This essay is as timely as it is unlikely. Timely, because many studies have correlated economic crises, such as the one corroding the academic job market as well as so many other career prospects, with a rise in domestic abuse. Unlikely, because I am far from the type of person whom one would expect to chronicle personal experience in this area.
None of the stereotypes apply. I am a professor at a respected university with what many people (not just my mother) would describe as an international reputation in her field. The product of a white, upper-middle-class professional household, I seldom heard my father raise his voice to my mother -- his raising his hand would have been inconceivable. Their marriage was perhaps not one made in heaven, but neither was it an instance of cruelty by any stretch of the imagination. And I did not and do not have a pattern of involvement with abusive partners; indeed, for the past 22 years I have enjoyed a very happy and stable relationship with a compassionate and supportive man.
I had thought I had every reason to anticipate a happy and stable relationship in my erstwhile marriage as well. My ex-husband and I shared many cultural interests and were anticipating careers in the same field within the humanities, with similar pedigrees and similarly strong academic records. By chance my career, however, started more smoothly than his, despite his impressive credentials and abilities, indeed gifts. I finished graduate school a year before he did in the ‘70s — shortly after the precipitous decline in the job market -- and obtained a tenure-track appointment while he was completing his dissertation. We then moved for compelling personal reasons, and I was fortunate enough to find an academic position again, but he did not do so.
My ex-husband had slapped me once early in our marriage when, because I had not understood and hence had not followed his instructions during a household repair, a small amount of water fell on him. I was shocked, but I viewed the episode as an aberration. It was not.
That event suggests that the recurrence of such abuse cannot be wholly blamed on his not having a job. And after all, many unemployed people do not descend into such behavior, while many who are guilty of it hold stable jobs. Nonetheless, the timing persuades me that my ex-husband’s not obtaining the sort of position he had hoped for contributed significantly to the recurrence of wife-beating. For shortly after we had moved and I, but not he, held an academic appointment, physical abuse started again. He pinched, shoved, and hit me with some regularity over a period of about a year. Not by any means the most violent wife-beating, but quite enough, thank you, to leave significant black-and-blue marks on one occasion and less visible scars on the others. The physical abuse was accompanied by persistent belittling remarks. Throughout all this, my ex-husband continued to appear in public as a charming and highly educated gentleman and a courteous husband. I later learned that this Jekyll-Hyde scenario is a common symptom of pathologies like his.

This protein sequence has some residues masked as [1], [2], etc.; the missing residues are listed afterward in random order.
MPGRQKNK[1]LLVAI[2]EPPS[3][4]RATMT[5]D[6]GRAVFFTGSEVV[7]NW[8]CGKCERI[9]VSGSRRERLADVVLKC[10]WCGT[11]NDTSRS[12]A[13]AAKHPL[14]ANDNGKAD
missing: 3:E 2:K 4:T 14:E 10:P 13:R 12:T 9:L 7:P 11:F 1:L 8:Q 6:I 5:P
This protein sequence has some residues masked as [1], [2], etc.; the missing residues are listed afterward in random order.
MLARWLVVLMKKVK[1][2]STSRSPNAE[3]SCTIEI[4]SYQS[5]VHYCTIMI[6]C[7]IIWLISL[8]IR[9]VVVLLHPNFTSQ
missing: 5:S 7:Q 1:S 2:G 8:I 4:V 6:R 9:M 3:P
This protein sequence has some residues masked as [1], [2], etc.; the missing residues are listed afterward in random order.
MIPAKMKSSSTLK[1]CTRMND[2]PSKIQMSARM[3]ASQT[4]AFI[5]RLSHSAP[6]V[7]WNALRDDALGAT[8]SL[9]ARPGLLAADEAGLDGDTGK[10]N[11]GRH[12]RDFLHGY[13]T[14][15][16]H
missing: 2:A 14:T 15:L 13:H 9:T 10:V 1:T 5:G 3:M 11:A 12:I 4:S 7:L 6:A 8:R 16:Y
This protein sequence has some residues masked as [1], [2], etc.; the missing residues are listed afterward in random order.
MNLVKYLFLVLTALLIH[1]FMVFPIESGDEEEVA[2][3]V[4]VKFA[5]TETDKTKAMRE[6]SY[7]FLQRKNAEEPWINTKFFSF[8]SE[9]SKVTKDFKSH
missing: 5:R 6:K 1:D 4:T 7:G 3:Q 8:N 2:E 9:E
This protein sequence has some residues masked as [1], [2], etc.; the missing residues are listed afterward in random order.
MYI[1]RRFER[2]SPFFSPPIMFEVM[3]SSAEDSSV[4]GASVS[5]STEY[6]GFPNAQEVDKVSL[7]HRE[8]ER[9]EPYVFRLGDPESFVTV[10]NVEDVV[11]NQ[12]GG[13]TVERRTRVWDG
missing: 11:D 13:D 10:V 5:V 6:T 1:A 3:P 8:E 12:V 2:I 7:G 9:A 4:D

Why did I put up with it? Barely able to believe that this was happening between people like us, I made excuses for him, justifying his behavior as a regrettable but understandable response to his unemployment, which was clearly all the more difficult for him because I had an attractive job in the same field. The contrast between his public and private behavior made it harder to confront the events squarely, as did the ways the situation sapped my own self-confidence. Like many victims of domestic abuse, I began to blame myself, not realizing that although I had made real mistakes, such as occasional tactless remarks, they neither explained nor justified this physical and emotional maltreatment.
Moreover, like many wife-beaters, he repeatedly seemed to repent. On the several occasions when I finally resolved to leave, he admitted that situations for which he had blamed only me were in fact in large measure his responsibility, and he promised to get therapy. These apparent reversals were, I was to discover, as much a pattern as the violence itself, and the therapy never materialized.